Scarritt College for Christian Workers

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Scarritt College Historic District
The Wightman Chapel in the Scarritt College Historic District
Scarritt College for Christian Workers is located in Tennessee
Scarritt College for Christian Workers
Scarritt College for Christian Workers is located in the US
Scarritt College for Christian Workers
Location19th Avenue South, Nashville, Tennessee, U.S.
Coordinates36°8′46″N 86°47′48″W / 36.14611°N 86.79667°W / 36.14611; -86.79667Coordinates: 36°8′46″N 86°47′48″W / 36.14611°N 86.79667°W / 36.14611; -86.79667
Area1.8 acres (0.73 ha)
ArchitectHenry C. Hibbs
Architectural styleGothic Revival
NRHP reference #82003965[1]
Added to NRHPAugust 26, 1982[2]

Scarritt College for Christian Workers was a college associated with the United Methodist Church in Nashville, Tennessee, USA.


The Scarritt College for Christian Workers was started as the Scarritt Bible and Training School in 1892 in Kansas City, Missouri by Reverend Nathan Scarritt.[3][4] It was Belle Harris Bennett, a Methodist worker, who fundraised for the Missouri campus.[5] The President was Methodist minister Jesse Lee Cuninggim.[6]

By 1924, under President Cuninggim's leadership,[6] the college name was changed to the Scarritt College for Christian Workers and it was relocated to Nashville, Tennessee.[7] Architect Henry C. Hibbs, who had designed the campus buildings of the George Peabody College for Teachers, designed the campus buildings in the late Gothic Revival architectural style.[2] Construction of the Belle Bennett Memorial, which included Scarritt Hall, Bennett Hall, Wightman Chapel and the Tower, as well as the Susie Gray Dining Hall began in 1925.[3] Built with Crab Orchard stone, it was completed in 1928.[3] The Wightman chapel was named in honor of Maria Davies Wightman, the wife of Bishop William May Wightman.[8] Weddings were conducted in the chapel. For example, Sartain Lanier, the chairman of Oxford Industries, married his wife here in 1934.[9]

By the 1930s, the college "offered a bachelor's degree and graduate education in the fields of community and family service, social work, and religious education."[7] From 1940 to the 1960s, the campus was expanded with the construction of six additional buildings.[3] During the Civil Rights era, Martin Luther King, Jr. spoke in Wightman Chapel.[4] In 1973, J. Richard Palmer, formerly of Berea College was brought in as president to increase fundraising and enrollment.[7] However, he resigned in 1977 due to internal politics.[7]

The college became known as the Scarritt Graduate School from 1981 to 1988.[4] During that time, it was a graduate school for Church Music and Christian Education.[4] Since it closed down in 1988, it has been known as the Scarritt Bennett Center.[4] It is used for conferences.[4]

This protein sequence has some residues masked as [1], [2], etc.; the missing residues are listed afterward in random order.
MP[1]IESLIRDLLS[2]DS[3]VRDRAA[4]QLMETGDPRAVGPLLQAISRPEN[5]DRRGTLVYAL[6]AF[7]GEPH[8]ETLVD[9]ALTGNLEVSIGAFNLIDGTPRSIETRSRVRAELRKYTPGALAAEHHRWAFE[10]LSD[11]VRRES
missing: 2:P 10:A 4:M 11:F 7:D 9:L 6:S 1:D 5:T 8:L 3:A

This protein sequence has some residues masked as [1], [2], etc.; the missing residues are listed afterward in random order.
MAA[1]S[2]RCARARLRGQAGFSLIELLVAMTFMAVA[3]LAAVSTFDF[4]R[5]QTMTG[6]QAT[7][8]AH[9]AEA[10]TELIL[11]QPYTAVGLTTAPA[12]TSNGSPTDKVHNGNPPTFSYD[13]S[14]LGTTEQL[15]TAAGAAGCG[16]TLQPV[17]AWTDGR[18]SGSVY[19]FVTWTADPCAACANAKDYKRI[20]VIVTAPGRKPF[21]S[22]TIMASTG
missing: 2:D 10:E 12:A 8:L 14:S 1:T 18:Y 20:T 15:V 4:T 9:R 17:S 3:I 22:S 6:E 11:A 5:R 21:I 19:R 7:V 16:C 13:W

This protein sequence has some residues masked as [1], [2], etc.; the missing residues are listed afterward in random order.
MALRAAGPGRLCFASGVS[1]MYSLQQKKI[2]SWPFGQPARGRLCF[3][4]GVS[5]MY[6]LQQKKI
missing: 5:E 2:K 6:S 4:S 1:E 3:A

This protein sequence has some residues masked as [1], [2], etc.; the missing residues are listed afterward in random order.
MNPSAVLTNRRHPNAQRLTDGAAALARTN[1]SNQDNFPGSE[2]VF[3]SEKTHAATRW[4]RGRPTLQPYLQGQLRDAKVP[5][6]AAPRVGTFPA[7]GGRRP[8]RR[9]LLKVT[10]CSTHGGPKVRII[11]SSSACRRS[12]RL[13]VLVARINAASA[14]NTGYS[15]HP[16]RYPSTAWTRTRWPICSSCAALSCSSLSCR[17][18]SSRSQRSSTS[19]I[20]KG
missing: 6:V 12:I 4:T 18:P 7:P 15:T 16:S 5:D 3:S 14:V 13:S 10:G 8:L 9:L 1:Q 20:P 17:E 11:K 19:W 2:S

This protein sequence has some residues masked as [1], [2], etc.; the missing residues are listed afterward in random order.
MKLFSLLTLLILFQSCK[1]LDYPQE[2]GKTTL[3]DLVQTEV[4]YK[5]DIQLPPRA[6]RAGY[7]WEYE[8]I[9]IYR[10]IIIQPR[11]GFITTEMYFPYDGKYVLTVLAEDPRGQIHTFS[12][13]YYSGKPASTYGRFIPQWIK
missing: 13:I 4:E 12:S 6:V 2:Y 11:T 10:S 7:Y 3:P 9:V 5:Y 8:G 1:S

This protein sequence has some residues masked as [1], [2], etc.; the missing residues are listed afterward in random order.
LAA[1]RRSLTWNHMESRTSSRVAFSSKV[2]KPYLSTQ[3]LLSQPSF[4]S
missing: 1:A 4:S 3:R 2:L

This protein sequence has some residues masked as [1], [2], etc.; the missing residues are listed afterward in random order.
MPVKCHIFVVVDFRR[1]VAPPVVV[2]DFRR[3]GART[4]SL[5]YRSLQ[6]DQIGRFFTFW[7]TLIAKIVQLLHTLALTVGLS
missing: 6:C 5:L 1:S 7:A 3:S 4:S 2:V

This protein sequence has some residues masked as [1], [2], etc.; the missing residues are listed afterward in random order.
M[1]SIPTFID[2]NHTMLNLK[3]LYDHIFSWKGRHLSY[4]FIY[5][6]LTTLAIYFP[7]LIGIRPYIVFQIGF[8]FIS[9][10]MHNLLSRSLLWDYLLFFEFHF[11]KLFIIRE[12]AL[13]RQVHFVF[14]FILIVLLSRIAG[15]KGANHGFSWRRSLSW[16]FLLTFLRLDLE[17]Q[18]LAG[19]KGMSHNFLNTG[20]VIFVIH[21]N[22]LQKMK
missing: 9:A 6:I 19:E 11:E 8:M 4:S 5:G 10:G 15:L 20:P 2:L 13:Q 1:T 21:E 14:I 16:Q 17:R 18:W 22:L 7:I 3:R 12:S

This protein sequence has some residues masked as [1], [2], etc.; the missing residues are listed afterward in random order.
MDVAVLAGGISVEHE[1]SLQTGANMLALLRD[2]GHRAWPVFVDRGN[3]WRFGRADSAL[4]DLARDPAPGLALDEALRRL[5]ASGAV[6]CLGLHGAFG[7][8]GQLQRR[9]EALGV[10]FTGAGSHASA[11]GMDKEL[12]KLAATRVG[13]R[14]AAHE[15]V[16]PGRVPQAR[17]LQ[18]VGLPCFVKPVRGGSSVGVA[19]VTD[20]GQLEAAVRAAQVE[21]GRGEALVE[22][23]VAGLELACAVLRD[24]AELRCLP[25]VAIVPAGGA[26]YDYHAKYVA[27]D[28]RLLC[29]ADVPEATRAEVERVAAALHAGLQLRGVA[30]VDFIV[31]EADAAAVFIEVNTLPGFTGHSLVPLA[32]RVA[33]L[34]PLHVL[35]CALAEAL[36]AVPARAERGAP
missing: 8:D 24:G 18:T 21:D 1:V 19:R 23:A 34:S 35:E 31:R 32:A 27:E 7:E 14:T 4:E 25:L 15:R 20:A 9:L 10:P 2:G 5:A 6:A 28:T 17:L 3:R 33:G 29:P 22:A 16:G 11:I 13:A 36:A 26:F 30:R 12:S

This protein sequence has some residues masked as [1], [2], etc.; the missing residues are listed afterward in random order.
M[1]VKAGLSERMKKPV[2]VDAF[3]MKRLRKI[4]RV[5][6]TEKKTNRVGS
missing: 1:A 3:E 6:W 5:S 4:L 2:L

Architectural significance[edit]

Several of its buildings have been listed on the National Register of Historic Places since August 26, 1982. The historic district is made up of the original campus buildings built before 1940: Administration Building, Memorial Tower, Susie Gray Dining Hall, Bennett Hall, and Wightman Chapel.[3]


  1. ^ National Park Service (2010-07-09). "National Register Information System". National Register of Historic Places. National Park Service.
  2. ^ a b "Scarritt College Historic District". National Park Service. Retrieved November 27, 2015.
  3. ^ a b c d e "National Register of Historic Places Inventory--Nomination Form: Scarritt College Historic District". National Park Service. Retrieved November 27, 2015.
  4. ^ a b c d e f "Our Story". Scarritt Bennett Center. Retrieved November 27, 2015.
  5. ^ "Belle Harris Bennett: American church worker". Britannica. Retrieved November 27, 2015.
  6. ^ a b "Jesse L. Cuninggim" (PDF). Vanderbilt University. Retrieved November 27, 2015.
  7. ^ a b c d Van West, Carroll (December 25, 2009). "Scarritt College for Christian Workers". The Tennessee Encyclopedia of History and Culture. Retrieved November 27, 2015.
  8. ^ Herbert, Walter I. (1928). Fifty Wonderful Years, 1878-1928. Story of Missionary Work by Methodist Women in South Carolina, Methodist Episcopal Church, South. Jubilee Committees of the two South Carolina conferences. p. 88.
  9. ^ "Bachelor Supper Honors Sartain Lanier". The Tennessean. October 30, 1934. p. 7. Retrieved May 22, 2018 – via (Registration required (help)).

External links[edit]

Media related to Scarritt College for Christian Workers at Wikimedia Commons